Sophie Tucker was a magnificent entertainer, a luckless gambler, a generous friend, a tireless trouper, an unforgettable character, . . . truly the last of the Red Hot Mamas.

McNightSharon McNight (Creator, Director, Designer and Performer) made her Broadway debut in 1989 in “Starmites”, creating the role of Diva. She received a Tony award nomination as “Best Leading Actress in a Musical” for her performance, and is the recipient of the coveted Theatre Worlds Award for “Outstanding Broadway Debut”. New York magazine’s John Simon said “Sharon McNight is a winner” and Al Hirschfeld did a caricature of her. The singer/comedienne’s regional credits include Amanda McBroom’s “Heartbeats” at the Pasadena Playhouse, and an award winning Dolly in “Hello, Dolly” at the Peninsula Civic Light Opera (a role she repeated in her hometown, Modesto). Sharon was Sister Hubert in “Nunsense” in Los Angeles and San Francisco, where she received the Bay Area Critics Circle award for “Best Performance in a Musical”. She is the narrator of the documentary, “There That Night,” the story of the Provincetown, Massachusetts fire, and was featured in the A & E documentary, “It’s Burlesque”, for her research on Mae West and Sophie Tucker.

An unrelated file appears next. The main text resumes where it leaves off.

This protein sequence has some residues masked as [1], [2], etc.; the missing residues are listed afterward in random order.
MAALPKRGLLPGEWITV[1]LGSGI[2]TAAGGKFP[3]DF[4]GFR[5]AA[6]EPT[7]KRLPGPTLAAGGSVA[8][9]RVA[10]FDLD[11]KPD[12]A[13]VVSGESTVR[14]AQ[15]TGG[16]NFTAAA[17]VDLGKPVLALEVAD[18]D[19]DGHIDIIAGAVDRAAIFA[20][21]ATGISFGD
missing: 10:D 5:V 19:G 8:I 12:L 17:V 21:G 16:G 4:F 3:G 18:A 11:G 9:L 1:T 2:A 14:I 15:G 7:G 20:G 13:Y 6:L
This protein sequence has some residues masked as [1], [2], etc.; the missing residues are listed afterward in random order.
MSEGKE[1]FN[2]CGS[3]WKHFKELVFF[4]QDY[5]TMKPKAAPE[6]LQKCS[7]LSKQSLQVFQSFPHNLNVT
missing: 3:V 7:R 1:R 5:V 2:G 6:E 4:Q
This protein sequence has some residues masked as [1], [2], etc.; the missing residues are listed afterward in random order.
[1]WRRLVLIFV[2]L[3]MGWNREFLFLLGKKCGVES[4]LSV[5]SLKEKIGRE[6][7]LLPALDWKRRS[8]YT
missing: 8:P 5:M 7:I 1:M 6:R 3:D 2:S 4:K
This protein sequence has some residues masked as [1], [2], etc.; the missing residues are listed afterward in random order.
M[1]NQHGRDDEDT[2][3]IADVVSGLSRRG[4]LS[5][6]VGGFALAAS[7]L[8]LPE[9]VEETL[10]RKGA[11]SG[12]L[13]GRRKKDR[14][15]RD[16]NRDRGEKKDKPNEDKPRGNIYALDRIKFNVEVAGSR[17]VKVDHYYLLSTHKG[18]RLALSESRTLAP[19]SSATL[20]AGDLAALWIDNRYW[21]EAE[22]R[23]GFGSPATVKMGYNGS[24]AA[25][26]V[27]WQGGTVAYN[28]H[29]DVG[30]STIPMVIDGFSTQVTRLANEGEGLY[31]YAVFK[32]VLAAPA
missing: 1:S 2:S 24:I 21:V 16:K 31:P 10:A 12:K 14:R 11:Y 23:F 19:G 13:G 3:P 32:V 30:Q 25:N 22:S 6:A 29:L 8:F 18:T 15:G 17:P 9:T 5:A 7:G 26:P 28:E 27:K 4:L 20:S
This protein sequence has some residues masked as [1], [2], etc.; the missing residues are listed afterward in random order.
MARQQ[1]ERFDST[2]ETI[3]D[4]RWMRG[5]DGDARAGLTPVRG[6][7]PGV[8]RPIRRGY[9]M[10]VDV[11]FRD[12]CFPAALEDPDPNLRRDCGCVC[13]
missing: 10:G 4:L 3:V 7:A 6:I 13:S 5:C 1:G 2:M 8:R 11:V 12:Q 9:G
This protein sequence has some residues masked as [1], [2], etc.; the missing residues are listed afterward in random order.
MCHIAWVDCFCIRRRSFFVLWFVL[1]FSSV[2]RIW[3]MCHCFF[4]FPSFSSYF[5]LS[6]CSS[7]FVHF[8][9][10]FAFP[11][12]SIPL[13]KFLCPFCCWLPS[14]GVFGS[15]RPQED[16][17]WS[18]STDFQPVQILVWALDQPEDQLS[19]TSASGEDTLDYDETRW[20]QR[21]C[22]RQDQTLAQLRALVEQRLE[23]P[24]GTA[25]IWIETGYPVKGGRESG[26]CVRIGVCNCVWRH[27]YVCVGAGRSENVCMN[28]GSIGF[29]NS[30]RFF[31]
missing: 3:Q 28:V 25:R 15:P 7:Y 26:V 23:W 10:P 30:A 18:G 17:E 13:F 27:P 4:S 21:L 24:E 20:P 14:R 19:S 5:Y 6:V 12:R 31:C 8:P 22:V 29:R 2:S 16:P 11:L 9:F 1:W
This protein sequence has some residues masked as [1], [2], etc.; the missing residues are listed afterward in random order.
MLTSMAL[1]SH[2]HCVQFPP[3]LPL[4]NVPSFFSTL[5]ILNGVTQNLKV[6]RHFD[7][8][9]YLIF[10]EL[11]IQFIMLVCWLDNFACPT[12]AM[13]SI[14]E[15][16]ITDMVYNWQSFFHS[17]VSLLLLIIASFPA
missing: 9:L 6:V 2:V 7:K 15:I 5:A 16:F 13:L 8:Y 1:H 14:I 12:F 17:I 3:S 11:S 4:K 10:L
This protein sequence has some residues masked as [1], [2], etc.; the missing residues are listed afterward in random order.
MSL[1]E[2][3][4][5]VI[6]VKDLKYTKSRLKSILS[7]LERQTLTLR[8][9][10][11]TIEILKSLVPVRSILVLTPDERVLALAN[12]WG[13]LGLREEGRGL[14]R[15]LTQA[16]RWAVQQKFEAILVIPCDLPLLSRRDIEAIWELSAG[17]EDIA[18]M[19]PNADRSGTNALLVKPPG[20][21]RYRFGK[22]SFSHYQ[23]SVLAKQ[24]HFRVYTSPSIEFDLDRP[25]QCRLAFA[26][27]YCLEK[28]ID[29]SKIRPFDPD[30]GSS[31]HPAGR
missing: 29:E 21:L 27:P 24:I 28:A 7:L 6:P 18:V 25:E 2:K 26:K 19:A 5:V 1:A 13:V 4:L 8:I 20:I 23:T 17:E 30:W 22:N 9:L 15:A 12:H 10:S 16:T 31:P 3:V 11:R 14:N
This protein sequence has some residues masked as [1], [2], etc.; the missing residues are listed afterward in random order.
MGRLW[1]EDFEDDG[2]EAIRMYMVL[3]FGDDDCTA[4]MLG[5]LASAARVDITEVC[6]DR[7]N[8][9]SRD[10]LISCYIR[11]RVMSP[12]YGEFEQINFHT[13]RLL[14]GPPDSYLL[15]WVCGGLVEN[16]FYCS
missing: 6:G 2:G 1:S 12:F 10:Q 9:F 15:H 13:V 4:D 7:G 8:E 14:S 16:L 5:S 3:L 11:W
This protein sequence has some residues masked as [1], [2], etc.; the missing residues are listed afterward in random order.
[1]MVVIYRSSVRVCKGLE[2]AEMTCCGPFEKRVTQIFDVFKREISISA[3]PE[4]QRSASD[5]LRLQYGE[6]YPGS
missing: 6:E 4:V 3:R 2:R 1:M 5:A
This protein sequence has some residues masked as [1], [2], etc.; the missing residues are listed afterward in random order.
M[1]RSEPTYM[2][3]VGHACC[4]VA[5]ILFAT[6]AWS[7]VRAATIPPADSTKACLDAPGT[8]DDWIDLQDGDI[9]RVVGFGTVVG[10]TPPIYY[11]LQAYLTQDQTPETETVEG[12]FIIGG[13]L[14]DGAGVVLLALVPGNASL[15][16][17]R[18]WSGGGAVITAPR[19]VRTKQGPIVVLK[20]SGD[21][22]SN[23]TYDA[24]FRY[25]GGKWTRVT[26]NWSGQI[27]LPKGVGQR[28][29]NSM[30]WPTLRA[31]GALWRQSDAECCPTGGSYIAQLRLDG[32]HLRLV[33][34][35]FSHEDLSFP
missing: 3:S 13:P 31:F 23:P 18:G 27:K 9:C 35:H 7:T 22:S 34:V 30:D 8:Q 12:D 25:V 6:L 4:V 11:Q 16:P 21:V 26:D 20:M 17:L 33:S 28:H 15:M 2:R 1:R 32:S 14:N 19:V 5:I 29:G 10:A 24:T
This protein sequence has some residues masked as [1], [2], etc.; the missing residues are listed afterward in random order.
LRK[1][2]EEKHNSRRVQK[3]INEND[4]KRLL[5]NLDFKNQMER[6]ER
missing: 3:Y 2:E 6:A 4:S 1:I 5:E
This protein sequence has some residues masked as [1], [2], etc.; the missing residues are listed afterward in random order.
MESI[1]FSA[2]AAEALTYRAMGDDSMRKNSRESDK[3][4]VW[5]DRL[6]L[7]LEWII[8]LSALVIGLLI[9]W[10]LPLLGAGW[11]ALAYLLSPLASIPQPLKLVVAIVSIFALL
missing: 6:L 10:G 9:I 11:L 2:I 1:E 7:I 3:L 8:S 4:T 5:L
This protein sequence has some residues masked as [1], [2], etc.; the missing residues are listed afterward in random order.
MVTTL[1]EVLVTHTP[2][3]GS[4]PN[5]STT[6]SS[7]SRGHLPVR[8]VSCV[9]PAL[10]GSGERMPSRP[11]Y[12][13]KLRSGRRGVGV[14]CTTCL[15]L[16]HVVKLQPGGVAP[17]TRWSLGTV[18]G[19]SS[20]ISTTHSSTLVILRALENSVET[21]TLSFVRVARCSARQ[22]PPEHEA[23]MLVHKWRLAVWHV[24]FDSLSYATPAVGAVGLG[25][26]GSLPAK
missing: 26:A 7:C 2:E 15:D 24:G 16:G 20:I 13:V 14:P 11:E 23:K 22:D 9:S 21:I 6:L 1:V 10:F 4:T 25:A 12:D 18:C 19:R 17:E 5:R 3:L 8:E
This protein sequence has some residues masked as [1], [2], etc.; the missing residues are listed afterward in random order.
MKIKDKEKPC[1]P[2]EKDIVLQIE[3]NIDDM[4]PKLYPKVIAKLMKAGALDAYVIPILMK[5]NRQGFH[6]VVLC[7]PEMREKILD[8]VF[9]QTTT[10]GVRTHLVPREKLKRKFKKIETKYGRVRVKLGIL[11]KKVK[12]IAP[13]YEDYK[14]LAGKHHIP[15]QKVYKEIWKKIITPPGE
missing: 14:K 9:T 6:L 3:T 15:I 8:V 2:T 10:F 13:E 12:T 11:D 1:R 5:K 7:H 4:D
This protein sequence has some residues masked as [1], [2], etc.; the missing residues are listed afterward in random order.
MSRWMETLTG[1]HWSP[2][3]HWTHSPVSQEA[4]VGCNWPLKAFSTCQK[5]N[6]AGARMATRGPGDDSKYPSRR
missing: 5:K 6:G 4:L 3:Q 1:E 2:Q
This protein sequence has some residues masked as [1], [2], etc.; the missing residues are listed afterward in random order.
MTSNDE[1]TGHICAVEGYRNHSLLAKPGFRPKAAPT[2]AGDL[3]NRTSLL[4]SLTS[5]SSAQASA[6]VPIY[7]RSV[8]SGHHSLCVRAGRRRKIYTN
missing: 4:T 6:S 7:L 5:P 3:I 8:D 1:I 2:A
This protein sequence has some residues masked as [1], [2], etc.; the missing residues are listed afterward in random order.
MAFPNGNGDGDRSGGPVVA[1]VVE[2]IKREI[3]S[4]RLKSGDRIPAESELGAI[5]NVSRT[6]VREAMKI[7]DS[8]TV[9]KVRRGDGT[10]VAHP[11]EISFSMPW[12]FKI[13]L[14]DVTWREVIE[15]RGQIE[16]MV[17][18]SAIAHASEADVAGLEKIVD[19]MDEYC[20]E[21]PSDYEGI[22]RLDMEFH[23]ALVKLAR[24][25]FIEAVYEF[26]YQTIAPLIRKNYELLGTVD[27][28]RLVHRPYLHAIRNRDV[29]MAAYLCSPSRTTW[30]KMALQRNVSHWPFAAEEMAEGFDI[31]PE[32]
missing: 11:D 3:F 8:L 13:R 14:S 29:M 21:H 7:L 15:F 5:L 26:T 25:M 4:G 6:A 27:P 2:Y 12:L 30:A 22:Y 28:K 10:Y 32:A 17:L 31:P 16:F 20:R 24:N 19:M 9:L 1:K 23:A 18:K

McNight began her career is San Francisco where she received her Master of Arts degree in directing from San Francisco State. She taught at City College of S.F.. has been a master teacher at the Eugene O’Neill Center and is currently on the faculty of the Cabaret Conference at Yale University. She was recently chosen as one of the 50 most influential people in cabaret for 2010: – “A tireless performer who will drop everything to perform in any benefit with a cause, the Tony-nominated McNight can sing anything and make it her own” –